Mixed reality in forensics: Can we do without autopsies?

Mixed reality glasses are increasingly being used in forensic medicine to visualise injury patterns and a sequence of events. Is there still a need for the classic autopsy?

Will MR glasses revolutionise autopsies?

In a recently published study, MR glasses were used in various autopsies to help forensic practitioners visualise and simulate autopsies (Working with Forensic Practitioners to Understand the Opportunities and Challenges for Mixed-Reality Digital Autopsy; DOI: 10.1145/3544548.3580768).1

Forensic institutes have traditionally relied on integrating information from a variety of sources such as physical evidence from crime scenes and autopsies, as well as police reports, medical histories, and imaging. But increasingly this information is being digitised and 3D reconstructions from CT and MRI imaging are becoming the focus of investigation. Currently, such images are viewed on 2D screens. However, this type of interaction has its limitations.

For example, determining the cause of death from such 2D applications in the medical workplace requires extensive training, experience and anatomical knowledge to mentally reconstruct the 3D reality. Furthermore, it is cumbersome to use a computer during a body examination while hands are covered with gloves and contaminated with body fluids.

Positive study results on mixed reality technologies in forensic medicine

Users were enthusiastic as the study progressed. The mixed reality model was an immersive experience where users could intuitively and easily reconstruct virtual patients from CT data and better understand the cause of death. In addition, the MR glasses are suitable for teaching younger colleagues in forensic medicine.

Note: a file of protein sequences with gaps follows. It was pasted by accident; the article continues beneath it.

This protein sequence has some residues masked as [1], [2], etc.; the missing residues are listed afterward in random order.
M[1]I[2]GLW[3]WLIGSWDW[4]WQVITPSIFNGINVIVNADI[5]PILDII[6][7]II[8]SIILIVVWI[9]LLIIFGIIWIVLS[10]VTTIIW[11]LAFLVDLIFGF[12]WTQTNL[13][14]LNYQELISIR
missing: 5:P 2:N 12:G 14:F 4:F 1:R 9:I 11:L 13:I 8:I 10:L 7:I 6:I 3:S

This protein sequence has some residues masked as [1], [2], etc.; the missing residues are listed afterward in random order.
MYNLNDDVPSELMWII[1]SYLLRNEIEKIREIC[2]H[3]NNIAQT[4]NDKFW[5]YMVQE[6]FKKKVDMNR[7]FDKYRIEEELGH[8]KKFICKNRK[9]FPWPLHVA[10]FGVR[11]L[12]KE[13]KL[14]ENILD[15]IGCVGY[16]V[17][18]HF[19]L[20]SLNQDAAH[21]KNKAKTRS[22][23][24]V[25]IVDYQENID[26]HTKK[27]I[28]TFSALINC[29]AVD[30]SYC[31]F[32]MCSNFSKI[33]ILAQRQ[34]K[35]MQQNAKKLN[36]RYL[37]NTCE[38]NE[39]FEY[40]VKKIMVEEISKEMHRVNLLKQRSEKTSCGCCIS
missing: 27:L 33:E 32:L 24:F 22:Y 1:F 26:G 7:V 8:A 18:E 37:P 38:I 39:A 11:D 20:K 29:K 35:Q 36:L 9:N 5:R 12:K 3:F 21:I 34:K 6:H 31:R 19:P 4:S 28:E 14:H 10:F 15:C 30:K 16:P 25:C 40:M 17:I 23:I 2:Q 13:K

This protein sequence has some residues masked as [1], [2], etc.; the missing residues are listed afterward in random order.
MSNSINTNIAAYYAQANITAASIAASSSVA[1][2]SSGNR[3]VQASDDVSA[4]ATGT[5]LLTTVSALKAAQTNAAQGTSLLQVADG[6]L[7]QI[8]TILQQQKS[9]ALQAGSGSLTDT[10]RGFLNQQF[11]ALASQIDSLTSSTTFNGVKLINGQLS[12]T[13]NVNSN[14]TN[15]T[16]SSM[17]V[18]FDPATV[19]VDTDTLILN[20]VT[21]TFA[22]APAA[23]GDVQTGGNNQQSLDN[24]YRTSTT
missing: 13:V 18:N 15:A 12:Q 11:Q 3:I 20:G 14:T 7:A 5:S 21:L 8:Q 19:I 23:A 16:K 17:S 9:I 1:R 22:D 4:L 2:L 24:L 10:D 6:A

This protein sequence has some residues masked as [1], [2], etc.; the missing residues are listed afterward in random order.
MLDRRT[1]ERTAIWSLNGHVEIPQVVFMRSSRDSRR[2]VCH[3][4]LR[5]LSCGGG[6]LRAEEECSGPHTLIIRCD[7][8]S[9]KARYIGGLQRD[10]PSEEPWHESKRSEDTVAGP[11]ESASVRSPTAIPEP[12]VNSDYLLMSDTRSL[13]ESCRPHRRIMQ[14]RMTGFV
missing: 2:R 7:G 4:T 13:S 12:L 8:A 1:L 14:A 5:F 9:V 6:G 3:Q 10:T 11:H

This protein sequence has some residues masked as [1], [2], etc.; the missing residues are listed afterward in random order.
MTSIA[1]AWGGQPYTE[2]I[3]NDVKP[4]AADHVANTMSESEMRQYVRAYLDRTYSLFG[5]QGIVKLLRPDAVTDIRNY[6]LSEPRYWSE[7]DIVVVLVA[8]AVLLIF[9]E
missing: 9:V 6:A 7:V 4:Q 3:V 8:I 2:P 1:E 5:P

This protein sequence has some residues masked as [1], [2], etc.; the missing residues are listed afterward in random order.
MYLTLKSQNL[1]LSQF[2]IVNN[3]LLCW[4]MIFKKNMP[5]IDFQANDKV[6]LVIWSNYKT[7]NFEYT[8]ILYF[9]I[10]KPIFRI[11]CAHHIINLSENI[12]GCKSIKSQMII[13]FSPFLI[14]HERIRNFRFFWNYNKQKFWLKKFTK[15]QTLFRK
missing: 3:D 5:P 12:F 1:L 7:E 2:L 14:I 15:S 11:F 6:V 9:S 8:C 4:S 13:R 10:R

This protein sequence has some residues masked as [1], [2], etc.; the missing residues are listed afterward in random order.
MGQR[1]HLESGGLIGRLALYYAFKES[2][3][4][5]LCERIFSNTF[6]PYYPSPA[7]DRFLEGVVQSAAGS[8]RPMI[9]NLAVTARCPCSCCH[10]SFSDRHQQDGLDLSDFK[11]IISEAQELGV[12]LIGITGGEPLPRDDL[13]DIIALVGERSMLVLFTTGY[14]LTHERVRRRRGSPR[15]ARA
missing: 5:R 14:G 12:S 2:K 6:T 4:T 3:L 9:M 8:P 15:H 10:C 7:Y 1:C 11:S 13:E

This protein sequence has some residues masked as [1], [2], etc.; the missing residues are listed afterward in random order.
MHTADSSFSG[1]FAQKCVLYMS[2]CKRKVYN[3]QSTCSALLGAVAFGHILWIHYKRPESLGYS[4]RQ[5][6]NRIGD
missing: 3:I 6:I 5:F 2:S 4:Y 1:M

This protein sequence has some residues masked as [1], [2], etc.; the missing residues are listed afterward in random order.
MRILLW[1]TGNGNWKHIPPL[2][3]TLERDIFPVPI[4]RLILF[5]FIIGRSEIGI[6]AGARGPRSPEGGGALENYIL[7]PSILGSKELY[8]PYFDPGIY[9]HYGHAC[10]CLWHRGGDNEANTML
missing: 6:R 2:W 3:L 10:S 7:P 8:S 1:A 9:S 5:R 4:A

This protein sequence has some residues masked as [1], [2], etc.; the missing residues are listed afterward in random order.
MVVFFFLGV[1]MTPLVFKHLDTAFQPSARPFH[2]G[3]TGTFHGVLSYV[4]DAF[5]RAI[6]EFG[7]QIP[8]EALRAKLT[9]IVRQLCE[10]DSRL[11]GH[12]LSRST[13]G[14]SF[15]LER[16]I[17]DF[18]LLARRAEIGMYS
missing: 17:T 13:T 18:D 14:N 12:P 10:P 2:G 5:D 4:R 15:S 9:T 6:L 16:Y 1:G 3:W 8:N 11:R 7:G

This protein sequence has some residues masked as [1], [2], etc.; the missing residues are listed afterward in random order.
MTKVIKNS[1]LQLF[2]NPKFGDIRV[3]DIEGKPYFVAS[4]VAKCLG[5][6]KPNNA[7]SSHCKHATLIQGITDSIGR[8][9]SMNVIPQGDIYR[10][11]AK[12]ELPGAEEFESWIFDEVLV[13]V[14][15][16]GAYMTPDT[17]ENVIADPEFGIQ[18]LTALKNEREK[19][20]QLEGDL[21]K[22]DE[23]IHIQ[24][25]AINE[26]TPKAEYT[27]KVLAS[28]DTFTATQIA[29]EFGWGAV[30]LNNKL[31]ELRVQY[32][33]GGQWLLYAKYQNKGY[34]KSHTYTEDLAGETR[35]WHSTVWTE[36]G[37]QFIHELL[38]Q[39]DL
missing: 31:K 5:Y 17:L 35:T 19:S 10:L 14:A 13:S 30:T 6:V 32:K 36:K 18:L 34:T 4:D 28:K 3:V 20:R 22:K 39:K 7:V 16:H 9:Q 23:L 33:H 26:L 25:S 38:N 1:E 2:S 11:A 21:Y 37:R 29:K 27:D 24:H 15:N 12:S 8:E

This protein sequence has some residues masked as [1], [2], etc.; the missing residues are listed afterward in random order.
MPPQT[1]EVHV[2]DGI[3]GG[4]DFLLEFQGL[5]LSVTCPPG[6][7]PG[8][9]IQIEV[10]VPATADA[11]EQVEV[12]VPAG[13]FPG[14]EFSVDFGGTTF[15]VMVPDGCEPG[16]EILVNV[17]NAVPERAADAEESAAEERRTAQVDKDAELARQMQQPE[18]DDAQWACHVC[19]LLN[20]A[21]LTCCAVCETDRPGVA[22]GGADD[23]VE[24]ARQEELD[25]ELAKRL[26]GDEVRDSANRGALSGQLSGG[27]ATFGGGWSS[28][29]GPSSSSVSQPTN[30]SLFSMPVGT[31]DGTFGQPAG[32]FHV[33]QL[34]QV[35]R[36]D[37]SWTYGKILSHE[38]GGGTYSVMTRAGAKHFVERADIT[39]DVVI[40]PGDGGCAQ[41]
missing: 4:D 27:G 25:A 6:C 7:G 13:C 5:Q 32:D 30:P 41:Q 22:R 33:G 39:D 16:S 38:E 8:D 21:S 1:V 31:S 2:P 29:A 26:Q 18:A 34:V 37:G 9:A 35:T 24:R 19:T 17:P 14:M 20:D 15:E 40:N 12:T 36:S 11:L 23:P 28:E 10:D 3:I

Emerging mixed reality technologies offer the possibility to make this digital information available in a context that is closer to a traditional physical autopsy and provides a natural spatial mapping to visualise and interact with the 3D data.

New forensic technologies: cheaper in the long term, but unexplored

In the long term, technologies that can accurately replicate or exceed the accuracy of autopsies, and merge information from multiple sources, could reduce the need for physical dissection. Dissection is time-consuming, expensive and stressful for families. In Switzerland, for example, an autopsy costs about 3000 thousand Swiss francs, while a CT scan costs only 900 francs.2 However, inspecting the body from the outside and inside with such technologies is still unexplored.